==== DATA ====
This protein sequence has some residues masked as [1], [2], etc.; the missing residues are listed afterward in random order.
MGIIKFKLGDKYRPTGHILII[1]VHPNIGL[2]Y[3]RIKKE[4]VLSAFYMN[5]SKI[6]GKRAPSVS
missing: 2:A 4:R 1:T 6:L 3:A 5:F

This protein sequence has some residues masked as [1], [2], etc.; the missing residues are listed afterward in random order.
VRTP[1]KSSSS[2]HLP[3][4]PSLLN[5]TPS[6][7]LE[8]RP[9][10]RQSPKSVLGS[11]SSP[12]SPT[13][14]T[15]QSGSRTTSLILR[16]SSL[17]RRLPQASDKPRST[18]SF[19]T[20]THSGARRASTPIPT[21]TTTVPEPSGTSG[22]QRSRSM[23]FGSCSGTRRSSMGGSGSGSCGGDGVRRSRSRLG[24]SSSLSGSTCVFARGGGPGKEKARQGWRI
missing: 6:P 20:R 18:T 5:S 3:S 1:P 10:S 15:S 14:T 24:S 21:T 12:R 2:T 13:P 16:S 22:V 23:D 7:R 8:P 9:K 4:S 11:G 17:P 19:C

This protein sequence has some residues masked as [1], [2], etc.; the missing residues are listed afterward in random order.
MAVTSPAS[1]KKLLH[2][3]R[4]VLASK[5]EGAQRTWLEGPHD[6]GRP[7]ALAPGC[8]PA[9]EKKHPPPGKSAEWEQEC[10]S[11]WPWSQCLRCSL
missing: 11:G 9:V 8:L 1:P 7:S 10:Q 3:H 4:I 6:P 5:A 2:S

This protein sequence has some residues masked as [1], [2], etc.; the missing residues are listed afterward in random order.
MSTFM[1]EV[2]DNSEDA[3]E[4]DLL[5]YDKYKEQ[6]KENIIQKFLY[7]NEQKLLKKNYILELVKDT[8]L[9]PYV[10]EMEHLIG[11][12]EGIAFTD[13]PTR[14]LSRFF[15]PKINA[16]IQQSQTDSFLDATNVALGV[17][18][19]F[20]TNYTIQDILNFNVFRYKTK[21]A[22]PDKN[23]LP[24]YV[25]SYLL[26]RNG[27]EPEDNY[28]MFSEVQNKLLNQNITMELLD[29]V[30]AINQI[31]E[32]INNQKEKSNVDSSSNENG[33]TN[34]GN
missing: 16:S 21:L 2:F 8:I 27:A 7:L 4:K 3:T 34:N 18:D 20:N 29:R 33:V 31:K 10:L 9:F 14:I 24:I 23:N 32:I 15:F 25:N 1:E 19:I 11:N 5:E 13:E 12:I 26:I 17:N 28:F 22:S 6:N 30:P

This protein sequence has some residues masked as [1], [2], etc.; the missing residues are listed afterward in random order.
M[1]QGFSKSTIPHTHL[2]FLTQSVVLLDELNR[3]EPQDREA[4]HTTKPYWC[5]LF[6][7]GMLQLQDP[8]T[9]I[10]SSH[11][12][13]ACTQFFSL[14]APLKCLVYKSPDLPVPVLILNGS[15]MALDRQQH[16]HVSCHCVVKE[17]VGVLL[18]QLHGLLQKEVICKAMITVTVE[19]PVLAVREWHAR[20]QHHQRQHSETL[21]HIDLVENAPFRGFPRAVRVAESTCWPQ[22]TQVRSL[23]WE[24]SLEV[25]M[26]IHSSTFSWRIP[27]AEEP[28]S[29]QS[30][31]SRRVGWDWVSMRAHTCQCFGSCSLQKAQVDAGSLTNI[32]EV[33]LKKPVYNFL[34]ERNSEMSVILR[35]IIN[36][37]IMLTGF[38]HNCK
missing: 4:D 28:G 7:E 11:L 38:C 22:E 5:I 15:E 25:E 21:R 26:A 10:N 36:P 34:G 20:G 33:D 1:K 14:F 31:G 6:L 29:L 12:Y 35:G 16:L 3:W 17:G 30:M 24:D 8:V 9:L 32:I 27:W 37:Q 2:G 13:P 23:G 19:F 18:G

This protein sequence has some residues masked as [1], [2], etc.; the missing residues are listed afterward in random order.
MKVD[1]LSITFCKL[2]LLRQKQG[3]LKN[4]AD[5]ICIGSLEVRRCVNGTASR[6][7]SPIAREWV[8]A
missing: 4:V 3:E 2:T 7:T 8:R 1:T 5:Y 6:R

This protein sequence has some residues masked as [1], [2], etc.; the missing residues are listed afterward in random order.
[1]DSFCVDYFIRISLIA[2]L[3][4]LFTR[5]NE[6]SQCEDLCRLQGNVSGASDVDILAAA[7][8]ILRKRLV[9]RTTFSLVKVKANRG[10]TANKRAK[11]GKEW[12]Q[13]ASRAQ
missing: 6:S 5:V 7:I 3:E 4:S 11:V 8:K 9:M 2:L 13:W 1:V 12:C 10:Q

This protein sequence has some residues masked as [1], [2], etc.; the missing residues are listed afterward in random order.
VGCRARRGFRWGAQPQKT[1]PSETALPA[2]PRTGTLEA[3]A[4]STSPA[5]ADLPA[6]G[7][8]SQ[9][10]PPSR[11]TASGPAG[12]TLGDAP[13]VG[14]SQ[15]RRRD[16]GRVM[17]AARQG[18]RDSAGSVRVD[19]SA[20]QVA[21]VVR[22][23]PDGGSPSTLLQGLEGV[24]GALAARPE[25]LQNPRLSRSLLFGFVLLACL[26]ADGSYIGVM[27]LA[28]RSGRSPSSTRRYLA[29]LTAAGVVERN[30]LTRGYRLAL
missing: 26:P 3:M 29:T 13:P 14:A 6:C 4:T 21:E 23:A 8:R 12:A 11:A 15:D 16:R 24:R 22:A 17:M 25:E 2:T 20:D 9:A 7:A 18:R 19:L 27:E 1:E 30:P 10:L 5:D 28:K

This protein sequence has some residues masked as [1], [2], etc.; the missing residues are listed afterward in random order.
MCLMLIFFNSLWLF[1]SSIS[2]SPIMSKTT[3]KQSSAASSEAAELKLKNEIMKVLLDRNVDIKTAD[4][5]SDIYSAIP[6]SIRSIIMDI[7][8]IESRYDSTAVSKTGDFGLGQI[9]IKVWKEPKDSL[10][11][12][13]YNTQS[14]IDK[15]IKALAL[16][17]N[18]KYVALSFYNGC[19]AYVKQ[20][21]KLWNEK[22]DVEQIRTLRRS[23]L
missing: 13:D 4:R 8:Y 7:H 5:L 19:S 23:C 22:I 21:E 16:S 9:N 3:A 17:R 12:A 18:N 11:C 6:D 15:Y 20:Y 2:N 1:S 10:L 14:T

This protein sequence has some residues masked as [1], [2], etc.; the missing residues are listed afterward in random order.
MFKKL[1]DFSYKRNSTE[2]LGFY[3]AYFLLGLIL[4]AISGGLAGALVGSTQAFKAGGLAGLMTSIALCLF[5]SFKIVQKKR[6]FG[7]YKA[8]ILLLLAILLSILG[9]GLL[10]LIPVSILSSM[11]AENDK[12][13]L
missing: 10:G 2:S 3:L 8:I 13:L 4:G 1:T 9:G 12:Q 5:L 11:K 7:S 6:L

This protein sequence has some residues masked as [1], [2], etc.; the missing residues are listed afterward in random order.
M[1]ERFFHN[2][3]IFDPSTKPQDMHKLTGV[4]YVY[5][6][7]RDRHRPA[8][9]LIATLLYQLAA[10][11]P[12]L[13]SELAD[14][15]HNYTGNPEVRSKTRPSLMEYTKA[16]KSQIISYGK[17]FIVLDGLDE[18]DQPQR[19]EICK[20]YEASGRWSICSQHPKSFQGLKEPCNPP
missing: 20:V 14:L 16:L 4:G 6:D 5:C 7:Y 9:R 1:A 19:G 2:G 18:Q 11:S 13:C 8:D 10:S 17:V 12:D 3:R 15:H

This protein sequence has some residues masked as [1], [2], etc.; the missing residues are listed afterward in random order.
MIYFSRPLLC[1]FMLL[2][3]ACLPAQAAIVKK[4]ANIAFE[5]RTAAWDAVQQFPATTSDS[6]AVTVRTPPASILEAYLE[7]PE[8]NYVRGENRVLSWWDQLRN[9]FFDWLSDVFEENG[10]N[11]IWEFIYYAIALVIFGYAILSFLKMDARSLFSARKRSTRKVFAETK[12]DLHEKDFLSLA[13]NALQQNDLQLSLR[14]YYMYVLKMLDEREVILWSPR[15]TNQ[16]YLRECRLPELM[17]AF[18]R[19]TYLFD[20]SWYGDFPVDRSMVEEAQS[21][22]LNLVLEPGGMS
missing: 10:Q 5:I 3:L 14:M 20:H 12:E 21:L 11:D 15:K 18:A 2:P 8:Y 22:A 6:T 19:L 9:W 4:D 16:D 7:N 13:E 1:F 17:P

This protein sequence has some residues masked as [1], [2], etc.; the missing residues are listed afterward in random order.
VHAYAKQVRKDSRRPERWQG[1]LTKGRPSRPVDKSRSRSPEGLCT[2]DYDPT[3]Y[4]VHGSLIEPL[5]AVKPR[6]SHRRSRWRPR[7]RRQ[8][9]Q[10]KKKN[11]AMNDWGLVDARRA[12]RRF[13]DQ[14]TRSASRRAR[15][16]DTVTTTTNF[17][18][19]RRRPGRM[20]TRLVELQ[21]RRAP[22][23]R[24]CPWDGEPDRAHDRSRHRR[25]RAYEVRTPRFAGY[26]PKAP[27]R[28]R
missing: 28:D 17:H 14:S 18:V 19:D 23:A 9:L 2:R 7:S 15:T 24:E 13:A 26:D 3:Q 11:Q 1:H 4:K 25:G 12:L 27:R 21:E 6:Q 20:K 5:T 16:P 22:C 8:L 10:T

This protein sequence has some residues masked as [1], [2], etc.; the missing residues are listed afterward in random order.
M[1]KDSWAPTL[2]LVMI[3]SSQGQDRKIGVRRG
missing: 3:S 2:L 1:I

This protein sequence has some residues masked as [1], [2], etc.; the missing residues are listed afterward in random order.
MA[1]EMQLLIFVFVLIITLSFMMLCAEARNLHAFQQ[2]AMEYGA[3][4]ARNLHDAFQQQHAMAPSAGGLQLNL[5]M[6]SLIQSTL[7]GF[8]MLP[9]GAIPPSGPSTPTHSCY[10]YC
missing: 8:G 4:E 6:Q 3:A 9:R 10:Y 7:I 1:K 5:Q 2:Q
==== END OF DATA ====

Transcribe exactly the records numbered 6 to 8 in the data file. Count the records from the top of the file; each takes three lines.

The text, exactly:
This protein sequence has some residues masked as [1], [2], etc.; the missing residues are listed afterward in random order.
MKVD[1]LSITFCKL[2]LLRQKQG[3]LKN[4]AD[5]ICIGSLEVRRCVNGTASR[6][7]SPIAREWV[8]A
missing: 4:V 3:E 2:T 7:T 8:R 1:T 5:Y 6:R

This protein sequence has some residues masked as [1], [2], etc.; the missing residues are listed afterward in random order.
[1]DSFCVDYFIRISLIA[2]L[3][4]LFTR[5]NE[6]SQCEDLCRLQGNVSGASDVDILAAA[7][8]ILRKRLV[9]RTTFSLVKVKANRG[10]TANKRAK[11]GKEW[12]Q[13]ASRAQ
missing: 6:S 5:V 7:I 3:E 4:S 11:V 8:K 9:M 2:L 13:W 1:V 12:C 10:Q

This protein sequence has some residues masked as [1], [2], etc.; the missing residues are listed afterward in random order.
VGCRARRGFRWGAQPQKT[1]PSETALPA[2]PRTGTLEA[3]A[4]STSPA[5]ADLPA[6]G[7][8]SQ[9][10]PPSR[11]TASGPAG[12]TLGDAP[13]VG[14]SQ[15]RRRD[16]GRVM[17]AARQG[18]RDSAGSVRVD[19]SA[20]QVA[21]VVR[22][23]PDGGSPSTLLQGLEGV[24]GALAARPE[25]LQNPRLSRSLLFGFVLLACL[26]ADGSYIGVM[27]LA[28]RSGRSPSSTRRYLA[29]LTAAGVVERN[30]LTRGYRLAL
missing: 26:P 3:M 29:T 13:P 14:A 6:C 4:T 21:E 23:A 8:R 12:A 11:A 15:D 16:R 24:R 22:A 17:M 25:E 2:T 20:D 9:A 7:A 18:R 19:L 27:E 1:E 30:P 10:L 5:D 28:K